What Class Is This?
Parents, how many of you are involved in selecting the classes your child is taking in school? Class selection matters and most guidance counselors are talking to students now for next year. (Maybe even in January!). Students who can take higher-level courses are more likely to be accepted into college. But the importance of class selection starts in elementary school…yes way back there.
Gifted and Talented
Studies show that Black students are least likely to be selected for gifted and talented programs in elementary school compared to their White counterparts. Many students are selected for gifted and talented programs by academics and teacher referrals or recommendations. Test scores are usually an indicator of where your child will place in their academic journey and what courses they are allowed to take – even in elementary school. For example, we discovered that my daughter was a genius when we reviewed her OLSAT scores in 5th grade. But it was her 3rd-grade scores on this test that put her in the gifted and talented program in her school.
Data from the U.S. Department of Education show that black and Hispanic students makeup 40 percent of public school students but make up only 26 percent of students enrolled in gifted programs.
Middle School Placement
Students who excelled in elementary school are often placed in Honors or Excel programming in middle school – automatically. Test scores, placement in the gifted program, and teacher recommendation all play a role in what course your child will take in middle school. While some schools shy away from discussing test scores, how well your child tests on everyday tests and standardized state tests matter. When placed in a particular level is limited, schools rely on test scores and classroom teacher recommendations to make selections.
One benefit of middle school is that students often begin learning how to work with their school counselors to create their school schedules. Most middle schools allow students to select their preference for electives like which foreign language to take or which creative arts class to take. This is great practice for high school. Students should learn to understand how course selections impact their overall growth as a student and the opportunities that they will have later in education because “they took the right classes”.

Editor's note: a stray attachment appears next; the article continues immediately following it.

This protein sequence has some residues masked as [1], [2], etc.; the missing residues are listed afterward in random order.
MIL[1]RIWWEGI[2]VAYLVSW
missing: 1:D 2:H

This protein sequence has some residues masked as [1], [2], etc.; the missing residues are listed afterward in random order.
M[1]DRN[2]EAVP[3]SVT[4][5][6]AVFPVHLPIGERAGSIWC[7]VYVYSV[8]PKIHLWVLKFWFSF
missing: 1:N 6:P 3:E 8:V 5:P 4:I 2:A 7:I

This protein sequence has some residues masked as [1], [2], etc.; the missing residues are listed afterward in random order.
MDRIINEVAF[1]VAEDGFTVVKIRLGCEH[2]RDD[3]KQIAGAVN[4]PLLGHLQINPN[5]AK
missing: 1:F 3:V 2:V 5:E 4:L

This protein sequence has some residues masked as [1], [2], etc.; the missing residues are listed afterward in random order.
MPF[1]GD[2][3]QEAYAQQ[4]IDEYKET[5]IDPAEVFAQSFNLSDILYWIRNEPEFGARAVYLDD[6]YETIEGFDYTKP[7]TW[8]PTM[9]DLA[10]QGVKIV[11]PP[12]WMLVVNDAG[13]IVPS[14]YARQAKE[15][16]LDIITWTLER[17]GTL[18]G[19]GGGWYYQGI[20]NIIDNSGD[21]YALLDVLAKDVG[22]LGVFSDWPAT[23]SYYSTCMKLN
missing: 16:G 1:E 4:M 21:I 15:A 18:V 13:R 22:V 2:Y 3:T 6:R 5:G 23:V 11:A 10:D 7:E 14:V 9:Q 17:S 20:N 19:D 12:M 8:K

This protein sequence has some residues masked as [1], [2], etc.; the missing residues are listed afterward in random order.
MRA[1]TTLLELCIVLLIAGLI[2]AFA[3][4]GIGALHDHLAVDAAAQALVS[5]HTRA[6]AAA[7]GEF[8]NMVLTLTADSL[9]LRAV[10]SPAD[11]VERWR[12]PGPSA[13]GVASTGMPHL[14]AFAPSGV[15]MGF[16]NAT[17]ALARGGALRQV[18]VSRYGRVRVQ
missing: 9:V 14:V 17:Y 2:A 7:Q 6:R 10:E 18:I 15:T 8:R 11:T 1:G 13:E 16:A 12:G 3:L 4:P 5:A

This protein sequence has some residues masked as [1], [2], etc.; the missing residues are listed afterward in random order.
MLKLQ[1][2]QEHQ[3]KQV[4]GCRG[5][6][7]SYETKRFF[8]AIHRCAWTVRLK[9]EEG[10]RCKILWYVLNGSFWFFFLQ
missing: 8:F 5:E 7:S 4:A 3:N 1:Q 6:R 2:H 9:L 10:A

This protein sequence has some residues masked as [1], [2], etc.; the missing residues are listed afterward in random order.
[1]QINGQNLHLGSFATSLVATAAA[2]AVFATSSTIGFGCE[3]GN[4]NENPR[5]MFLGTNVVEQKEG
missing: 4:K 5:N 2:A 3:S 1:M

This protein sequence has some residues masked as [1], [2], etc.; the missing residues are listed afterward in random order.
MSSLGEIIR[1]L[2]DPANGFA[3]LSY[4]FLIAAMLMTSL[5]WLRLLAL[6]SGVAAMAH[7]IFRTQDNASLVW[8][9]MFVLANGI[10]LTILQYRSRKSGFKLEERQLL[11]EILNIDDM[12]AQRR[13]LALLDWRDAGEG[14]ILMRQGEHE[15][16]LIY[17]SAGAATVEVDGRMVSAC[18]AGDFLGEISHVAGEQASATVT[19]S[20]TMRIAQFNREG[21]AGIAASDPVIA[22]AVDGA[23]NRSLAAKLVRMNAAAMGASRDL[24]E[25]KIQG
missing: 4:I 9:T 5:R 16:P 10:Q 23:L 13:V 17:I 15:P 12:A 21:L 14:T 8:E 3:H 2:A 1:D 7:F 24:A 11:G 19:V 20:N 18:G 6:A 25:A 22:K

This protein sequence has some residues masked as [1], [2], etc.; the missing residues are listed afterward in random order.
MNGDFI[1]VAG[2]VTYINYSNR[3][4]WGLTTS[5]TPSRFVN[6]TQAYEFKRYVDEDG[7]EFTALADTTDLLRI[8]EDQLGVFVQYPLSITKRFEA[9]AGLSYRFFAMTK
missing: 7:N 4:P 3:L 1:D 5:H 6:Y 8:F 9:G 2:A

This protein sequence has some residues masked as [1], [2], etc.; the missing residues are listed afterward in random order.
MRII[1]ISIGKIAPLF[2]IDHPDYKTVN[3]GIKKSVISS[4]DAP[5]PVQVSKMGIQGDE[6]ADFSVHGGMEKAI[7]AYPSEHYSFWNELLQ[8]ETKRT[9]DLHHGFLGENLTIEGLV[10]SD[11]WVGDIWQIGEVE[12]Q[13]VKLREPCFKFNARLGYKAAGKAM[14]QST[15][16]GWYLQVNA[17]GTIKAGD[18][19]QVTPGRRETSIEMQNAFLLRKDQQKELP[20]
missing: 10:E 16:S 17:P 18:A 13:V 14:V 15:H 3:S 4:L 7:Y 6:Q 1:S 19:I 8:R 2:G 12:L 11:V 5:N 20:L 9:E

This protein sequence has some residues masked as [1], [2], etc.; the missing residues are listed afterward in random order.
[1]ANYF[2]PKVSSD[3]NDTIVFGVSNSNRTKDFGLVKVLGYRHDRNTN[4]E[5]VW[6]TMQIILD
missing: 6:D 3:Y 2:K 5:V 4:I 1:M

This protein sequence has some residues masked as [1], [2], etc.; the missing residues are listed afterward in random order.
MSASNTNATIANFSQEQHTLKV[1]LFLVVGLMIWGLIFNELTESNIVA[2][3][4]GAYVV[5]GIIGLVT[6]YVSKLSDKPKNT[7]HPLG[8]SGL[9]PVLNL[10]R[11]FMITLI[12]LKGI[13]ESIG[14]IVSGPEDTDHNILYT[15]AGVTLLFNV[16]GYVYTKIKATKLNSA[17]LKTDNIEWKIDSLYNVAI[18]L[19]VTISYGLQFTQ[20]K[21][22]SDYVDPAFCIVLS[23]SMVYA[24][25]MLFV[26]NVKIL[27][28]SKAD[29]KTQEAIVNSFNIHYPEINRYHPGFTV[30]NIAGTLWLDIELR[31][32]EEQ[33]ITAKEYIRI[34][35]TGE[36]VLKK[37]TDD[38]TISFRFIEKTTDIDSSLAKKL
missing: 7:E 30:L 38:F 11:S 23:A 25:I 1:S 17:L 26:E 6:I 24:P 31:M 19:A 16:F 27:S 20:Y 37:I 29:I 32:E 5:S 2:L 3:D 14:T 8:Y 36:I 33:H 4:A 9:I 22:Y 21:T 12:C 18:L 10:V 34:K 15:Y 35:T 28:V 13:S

High School Placement
And as we have seen in the earlier grades, you guessed it, high school placement is based on course grades, test scores, and teacher recommendation. Students who excelled in middle school courses will often be immediately placed in the advanced or honors classes in high school. The pattern of opportunity for higher placement in classes began in elementary school for classes your child will take as a freshman in high school.
Parents- please pay attention to what I will say next. Make sure you are a part of your child’s course selection process for high school. Classes matter if you want your child to go to college. Every state has on its Department of Education website the requirements for graduation. Your child should print out the list of courses required and use this as a guide when selecting their courses each year in high school. I am saddened when a student is not able to get into college or have a half-day in their senior year because they didn’t take the right courses all along. Planning is key to success when it comes to high school course selection.
Tips for Early Childhood and Elementary Age
Tip: Make sure your child is ready for kindergarten. Review the school’s website for information on the key items your child needs to know when starting school.
Tip: Practice puzzles. Many old games like puzzles and mazes help students to score well on IQ tests like the OLSAT.
Tip: Ask your child’s teacher about placement. Make sure you know where your child stands as far as their academic achievement in the classroom and monitor their progress throughout the school year. Academic monitoring is different than behavior monitoring.
Tip: Know when they test. Part of being placed in gifted and talented programs require all students to be tested. Check your school’s website or school office for testing dates and be ready.
Tips for Middle School and High School
Tip: Be there. Parents make sure to be there when your child is selecting classes with their guidance counselor.
Tip: Know the requirements. Make sure you know the classes your child needs to take for graduation in your state.
Tip: Focus on your needs not wants. Many students want to take electives but need to take stronger academic courses if they want to get into college. Leave the fun classes for the senior year when college applications are already in.
Tip: Know your college major. Knowing what you want to major in in college helps students select high school courses that align with that major. If your child wants to major in chemistry, then the high school should be filled with math and science classes for the best chances of getting in.
Tip: Take wood shop. If your child does not want to go to college then make sure they are either in a trade school for high school or that they are taking electives that will give them skills towards a career after high school. Many schools offer carpentry, auto mechanic, culinary, or even sewing courses.
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